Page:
Corn fuels Iowa’s economy
Corn production has been a key factor in the Iowa economy for more than 150 years.
The state’s 21st-century economy is characterized by increasing diversity. Agriculture isn’t as dominant as once was the case. Even so, there can be little doubt that corn remains of critical importance. The renewable fuels industries have increased demand for corn as a critical ingredient in manufacturing ethanol. Ethanol production has not only increased demand for corn, but also strengthens corn’s already enormous importance to Iowa’s prosperity.
According to the U.S. Department of Agriculture, corn production nationally in 2011 was 12.4 billion bushels. That was down 5 percent from the record high of 13.1 billion bushels in 2009, which narrowly surpassed the previous record set in 2007. The 2011 total was about 1 percent less than in 2010.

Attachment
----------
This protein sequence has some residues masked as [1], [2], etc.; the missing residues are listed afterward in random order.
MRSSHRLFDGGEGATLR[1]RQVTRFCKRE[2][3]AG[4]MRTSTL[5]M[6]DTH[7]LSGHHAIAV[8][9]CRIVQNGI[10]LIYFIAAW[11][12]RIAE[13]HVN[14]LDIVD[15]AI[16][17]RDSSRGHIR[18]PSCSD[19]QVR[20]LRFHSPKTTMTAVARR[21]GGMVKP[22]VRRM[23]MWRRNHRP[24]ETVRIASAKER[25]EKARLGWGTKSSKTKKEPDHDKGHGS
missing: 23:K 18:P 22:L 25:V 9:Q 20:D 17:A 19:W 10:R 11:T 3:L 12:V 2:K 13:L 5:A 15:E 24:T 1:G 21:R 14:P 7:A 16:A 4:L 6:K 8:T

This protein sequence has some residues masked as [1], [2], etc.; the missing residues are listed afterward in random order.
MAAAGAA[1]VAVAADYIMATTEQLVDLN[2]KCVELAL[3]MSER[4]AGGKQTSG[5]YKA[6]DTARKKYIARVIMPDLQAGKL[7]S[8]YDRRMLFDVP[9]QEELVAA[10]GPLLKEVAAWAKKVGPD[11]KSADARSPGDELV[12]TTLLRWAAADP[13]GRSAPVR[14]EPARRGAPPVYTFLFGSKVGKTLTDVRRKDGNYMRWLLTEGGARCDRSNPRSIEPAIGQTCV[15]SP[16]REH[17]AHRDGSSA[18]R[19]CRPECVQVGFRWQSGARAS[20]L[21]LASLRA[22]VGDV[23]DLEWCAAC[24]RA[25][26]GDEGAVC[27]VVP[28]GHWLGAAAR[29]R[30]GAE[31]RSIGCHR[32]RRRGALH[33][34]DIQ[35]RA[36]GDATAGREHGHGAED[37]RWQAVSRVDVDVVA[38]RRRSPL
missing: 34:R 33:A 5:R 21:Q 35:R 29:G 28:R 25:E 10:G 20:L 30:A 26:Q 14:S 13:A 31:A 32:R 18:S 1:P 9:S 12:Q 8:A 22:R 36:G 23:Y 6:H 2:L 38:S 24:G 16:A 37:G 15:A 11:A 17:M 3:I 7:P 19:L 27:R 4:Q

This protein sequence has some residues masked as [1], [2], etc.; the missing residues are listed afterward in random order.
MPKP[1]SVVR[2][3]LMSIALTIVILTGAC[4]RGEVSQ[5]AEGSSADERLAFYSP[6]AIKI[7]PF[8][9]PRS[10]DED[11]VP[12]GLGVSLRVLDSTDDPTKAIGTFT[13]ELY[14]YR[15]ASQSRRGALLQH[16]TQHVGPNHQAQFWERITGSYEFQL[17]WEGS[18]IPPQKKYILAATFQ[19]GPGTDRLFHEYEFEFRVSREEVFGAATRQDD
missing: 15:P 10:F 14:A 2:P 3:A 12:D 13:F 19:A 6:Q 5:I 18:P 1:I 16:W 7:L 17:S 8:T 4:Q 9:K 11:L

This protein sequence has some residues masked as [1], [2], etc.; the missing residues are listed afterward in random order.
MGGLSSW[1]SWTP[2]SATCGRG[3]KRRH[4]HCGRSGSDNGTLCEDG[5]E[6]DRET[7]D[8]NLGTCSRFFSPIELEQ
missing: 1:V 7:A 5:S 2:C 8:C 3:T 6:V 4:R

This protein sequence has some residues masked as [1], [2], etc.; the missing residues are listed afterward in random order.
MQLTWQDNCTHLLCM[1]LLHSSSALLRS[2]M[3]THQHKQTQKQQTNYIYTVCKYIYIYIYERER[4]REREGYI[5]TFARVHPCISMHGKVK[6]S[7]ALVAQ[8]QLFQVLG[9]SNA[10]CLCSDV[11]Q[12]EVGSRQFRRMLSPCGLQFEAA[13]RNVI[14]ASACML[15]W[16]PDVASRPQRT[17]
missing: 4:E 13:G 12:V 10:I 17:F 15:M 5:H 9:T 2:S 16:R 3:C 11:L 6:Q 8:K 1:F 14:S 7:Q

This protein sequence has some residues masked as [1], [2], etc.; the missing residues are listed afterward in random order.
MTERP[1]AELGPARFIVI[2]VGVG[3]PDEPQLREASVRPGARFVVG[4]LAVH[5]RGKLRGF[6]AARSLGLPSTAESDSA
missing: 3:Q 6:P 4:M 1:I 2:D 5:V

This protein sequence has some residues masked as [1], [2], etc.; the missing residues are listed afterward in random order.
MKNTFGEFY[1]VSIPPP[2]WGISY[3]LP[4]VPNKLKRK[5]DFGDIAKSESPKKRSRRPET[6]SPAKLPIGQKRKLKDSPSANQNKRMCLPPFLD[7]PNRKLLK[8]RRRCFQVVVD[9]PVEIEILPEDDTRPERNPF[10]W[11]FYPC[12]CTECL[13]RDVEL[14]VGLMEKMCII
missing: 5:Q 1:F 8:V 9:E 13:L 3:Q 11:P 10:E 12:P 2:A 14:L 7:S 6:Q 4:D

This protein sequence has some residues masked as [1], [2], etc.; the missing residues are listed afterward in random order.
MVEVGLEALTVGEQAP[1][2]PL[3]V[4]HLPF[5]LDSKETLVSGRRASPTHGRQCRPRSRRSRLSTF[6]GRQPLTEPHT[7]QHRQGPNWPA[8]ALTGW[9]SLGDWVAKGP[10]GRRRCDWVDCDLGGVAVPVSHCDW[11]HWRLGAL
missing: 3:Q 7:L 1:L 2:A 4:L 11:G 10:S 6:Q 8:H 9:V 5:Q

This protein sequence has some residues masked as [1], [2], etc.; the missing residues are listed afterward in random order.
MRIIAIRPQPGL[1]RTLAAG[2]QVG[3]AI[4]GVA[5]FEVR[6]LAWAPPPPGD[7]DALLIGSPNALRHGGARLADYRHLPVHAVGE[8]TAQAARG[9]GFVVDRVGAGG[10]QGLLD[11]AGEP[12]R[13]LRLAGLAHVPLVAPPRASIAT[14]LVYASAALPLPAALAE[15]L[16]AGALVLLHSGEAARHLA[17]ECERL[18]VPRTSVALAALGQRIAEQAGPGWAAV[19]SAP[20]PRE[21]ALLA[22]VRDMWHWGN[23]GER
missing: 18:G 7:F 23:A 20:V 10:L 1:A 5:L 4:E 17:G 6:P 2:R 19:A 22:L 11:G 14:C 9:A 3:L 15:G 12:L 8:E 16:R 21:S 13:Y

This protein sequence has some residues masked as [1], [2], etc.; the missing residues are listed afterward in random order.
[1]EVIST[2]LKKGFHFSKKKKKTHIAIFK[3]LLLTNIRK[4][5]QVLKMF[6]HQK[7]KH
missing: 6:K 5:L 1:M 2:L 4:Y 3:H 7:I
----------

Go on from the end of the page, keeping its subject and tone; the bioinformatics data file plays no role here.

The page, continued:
Iowa continues to top the nation in corn production even though weather-related difficulties made 2011 a challenging year for farmers. Iowa’s corn yield for 2011 was estimated by the USDA to be 2.36 billion bushels – up 9 percent from 2010. According to the USDA, 14.1 million acres of farmland was planted with corn in 2011. That was 5 percent greater than in 2010.
In north central Iowa ethanol and other manufacturers are big factors in the future of the region’s economy. In that regard, the purchase in 2011 by Cargill of the Tate & Lyle facility had built, but never opened is especially good news. Cargill will use 150,000 bushels of corn per day to make sugars and amino acids. The announcement that CJ Cheiledang will build a $300 million plant in Webster County to make dextrose is similarly a bullish development for the future.
Corn has been king in Iowa for generations. It seems likely to remain so well into the 21st century.
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